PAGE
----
miniaturization of his understanding of anamnesis and reincarnation that succeeds in approximating the ethical value of the
Individual: he identifies the Philosopher-soul as the true and only Individual, and his Republic is set up to essentially shepherd souls
from the lowest position in society up to the heights of Philosophy.] finally laid the groundwork for- the US, essentially,- whose
constitution, at least at present, is the only one to canonize these ethical realizations of the Individual as primary, even at the level of
the super-ethical, ie. metaphysics. [The so called "rights" in European states are merely privileges afforded by the State that can be
modified at any time and to whatever extent the State pleases, whereas the rights of the US are explicitly stated to be "self-evident",
echoing Euclid's phrase and indicating that they are not granted to us by the State but by God and Nature, as furthermore grounded
upon true abstractions, that is, metaphysical principles that cannot be modified in anything but their historical presentation, never in
their essence; in fact, the Constitution goes further by stating that man's rights are infinite in potential and a right need not be
EXPLICITLY stated in the constitution in order to be granted the same protection as rights that are, for these rights are not given to us
by the piece of paper- by the constitution, but by either God or Nature, (the Constitution- in fact Law itself, as understood in the US,-
does not grant us our rights- it PROTECTS them from the tyranny of other men and from the State itself by codifying a system of
checks and balances, a mathematically rigorous coordination and dispensation of political power, in which to further organize their
exceedingly complex interplay and 'historical presentation') grounded as they are on principles based on the idea of Natural Law and
the Sphere of Nature in relation to the INDIVIDUAL and of that of the individual in relation to his fellows, ie. all that I can do of my
own power without overstepping the sphere of nature which I occupy and encroaching upon another individual's sphere, belongs to
me.]
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Re: A point of constitutional philosophy: implicit protectio

Postby obsrvr524 » Wed Jan 15, 2020 12:34 pm

Parodites wrote: I have a right to be my own doctor and essentially use any drug as I see fit, to just imagine one such "implicit right". That right is just as protected as my right to free speech.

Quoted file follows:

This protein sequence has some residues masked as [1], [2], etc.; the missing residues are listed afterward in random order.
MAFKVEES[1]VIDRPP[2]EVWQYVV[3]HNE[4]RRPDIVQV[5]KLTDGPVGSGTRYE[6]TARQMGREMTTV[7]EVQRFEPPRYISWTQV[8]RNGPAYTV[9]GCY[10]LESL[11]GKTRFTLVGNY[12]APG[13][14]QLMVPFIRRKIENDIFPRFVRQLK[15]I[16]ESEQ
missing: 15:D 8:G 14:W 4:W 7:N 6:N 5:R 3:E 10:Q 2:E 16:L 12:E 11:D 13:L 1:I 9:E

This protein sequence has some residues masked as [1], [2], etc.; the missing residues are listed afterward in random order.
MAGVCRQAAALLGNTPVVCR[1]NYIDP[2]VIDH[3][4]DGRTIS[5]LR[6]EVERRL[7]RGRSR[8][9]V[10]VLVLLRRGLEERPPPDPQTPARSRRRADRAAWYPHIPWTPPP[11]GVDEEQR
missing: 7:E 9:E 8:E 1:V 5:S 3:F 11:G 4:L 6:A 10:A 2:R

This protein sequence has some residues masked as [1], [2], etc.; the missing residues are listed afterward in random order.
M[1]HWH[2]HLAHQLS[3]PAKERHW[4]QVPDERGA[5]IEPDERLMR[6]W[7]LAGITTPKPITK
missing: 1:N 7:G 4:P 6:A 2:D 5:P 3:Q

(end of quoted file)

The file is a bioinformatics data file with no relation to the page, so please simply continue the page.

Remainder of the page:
It is?

The US Constitution itemizes specific protected rights. Self medication isn't one of them, is it?
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Re: A point of constitutional philosophy: implicit protectio

Postby Parodites » Wed Jan 15, 2020 1:29 pm

Did you not... read the post? A right does not need to be explicitly stated in order to be implicitly protected the same as those that are explicitly stated. That is stated directly in our founding legal documents.

There is an infinite number of such implicit rights, (like my right to be my own doctor: these implicit rights trace all the way back to the metaphysical foundations of Western thought, Greek political science, the concept of natural law, etc.) and the only reason one of them is ever explicitly stated is simply to clarify (via amendment) its relationship to other rights or its practical application given unforeseen complications between the different branches of government. No amendment has been passed to clarify anything about my right to self-medication, therefor the DEA, as an agency existing solely through executive order, is constitutionally illegitimate.
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Re: A point of constitutional philosophy: implicit protectio

Postby Parodites » Wed Jan 15, 2020 1:49 pm

That is what made- and makes, this country superior to similarly "free" States like England, where rights are not metaphysically grounded inviolable principles but merely privileges born out of negotiations between the people and the government that can be modified or revoked arbitrarily and at any time that government sees fit. I went over that in the self-excerpt. So to demonstrate the logic: my right to be my own doctor and self-medicate doesn't have anything to do with, for example, your right to free speech. If an eventuality were to come about where somehow it did, then an amendment would be passed- merely to clarify the relationship between these two rights, one implicit and one explicit, with their complication arising only through the interaction of different branches of government, which are not perfectly efficient or sufficient in their political representation of the sphere of nature, that is, the domain of that numberless measure of implicit rights afforded to me by God. Thus it is not any one right that is protected, but the actual sphere of nature itself, by which the capacity for self-direction is invested to every human being,- attendant by an arbitrary number of self-directed acts that it would be impractical (impossible) to codify as distinct rights in toto because their number is essentially endless. The idea of an implicit mechanism of protection then, was integral to constitutional philosophy: for those implicit rights are just as meaningful as those we have thus far explicitly codified.